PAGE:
Sergeant Salinger: A Novel
by Jerome Charyn.
Bellevue Literary Press, 2021.
Hardcover, 288 pages, $28.50.

Reviewed by Carl E. Rollyson

Biographical novels trouble certain readers. What is true? What is made up? Why isn’t biography enough? Why not just read Salinger, some critics ask, and forget about ancillary biographies that cannot possibly recover the innermost life or illuminate what matters most: the writer’s work. Well, why not go even further and dismiss the critics as well—a suggestion some authors might welcome who consider criticism and biography parasitical.

Biographical novels, like biopics, can make for rather dreary and factitious viewing and reading—such as any number of films about Marilyn Monroe doggedly rehearsing the main events or novels like Paula McClain’s Love and Ruin, narrated in an ersatz voice that sounds nothing like Martha Gellhorn and that has Gellhorn confessing intimacies that she would never have vouchsafed to anyone. Other biographical novels just plod along, like David Lodge’s A Man of Parts, dutifully tricked out with imagined scenes available in more tempered form in H. G. Wells biographies.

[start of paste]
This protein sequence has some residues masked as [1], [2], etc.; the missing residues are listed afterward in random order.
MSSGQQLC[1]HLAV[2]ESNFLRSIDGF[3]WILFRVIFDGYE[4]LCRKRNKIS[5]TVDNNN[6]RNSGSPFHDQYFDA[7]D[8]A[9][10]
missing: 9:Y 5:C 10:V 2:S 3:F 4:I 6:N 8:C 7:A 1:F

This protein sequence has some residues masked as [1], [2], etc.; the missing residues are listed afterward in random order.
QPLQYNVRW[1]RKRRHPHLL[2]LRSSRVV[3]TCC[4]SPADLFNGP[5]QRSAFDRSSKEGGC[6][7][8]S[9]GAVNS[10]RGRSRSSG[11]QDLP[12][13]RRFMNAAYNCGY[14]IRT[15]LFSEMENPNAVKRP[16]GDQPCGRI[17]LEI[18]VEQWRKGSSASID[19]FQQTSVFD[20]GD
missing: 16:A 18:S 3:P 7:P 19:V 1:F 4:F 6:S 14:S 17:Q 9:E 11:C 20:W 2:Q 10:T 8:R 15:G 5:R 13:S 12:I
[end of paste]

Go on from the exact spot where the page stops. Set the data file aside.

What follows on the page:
Even so, there are masters of the genre, like Joyce Carol Oates, who provides in Blonde a harrowing re-creation of Marilyn Monroe’s childhood and career, and now Connie Palmen’s Your Story, My Story, written in the powerfully aggrieved accents of Ted Hughes in an apologia that rivals the fury of Birthday Letters.

In this successful company include Jerome Charyn, who forsakes the customary reenactment of a whole life in favor of an in medias res opening in the Stork Club, commandeered by syndicated columnist and radio personality Walter Winchell and the voluptuous Oona O’Neill, the playwright’s daughter soon to marry Charlie Chaplin. The Salinger who shows up at her table is called Sonny, the scion of an oxymoronic Jewish ham merchant, already an author of slicked-up stories in The Saturday Evening Post. His ambitions are higher, but at the moment he is infatuated with the nubile Oona, “New York’s debutante,” who draws in customers and enchants Winchell as a kind of showpiece he can make part of his act.

At the Stork, Sonny meets one of his literary heroes, Ernest Hemingway, who is, however, bloated with fame and dining out on his celebrity. Sonny reveres the writer and tolerates his histrionics exacerbated by the fame Salinger would later renounce. Sonny wants to pry himself out of his posh Park Avenue upbringing and become his own man—which happens when he is drafted and serves in the CIC (Counter Intelligence Corps) in the final days of World War II.

The heart of the novel concerns Salinger’s intelligence work, ferreting out Nazi agents masquerading as Americans, detecting explosives in toilets, and making deals with unsavory black marketeers to get the civilian populace fed. He also sees action in the battle of Hürtgen Forest, where the Germans pinned down American forces in the longest single battle the American army has ever fought. Salinger was there to suffer the day after day pounding of munitions that shocked his nervous system, putting him in a mental hospital at the end of the war.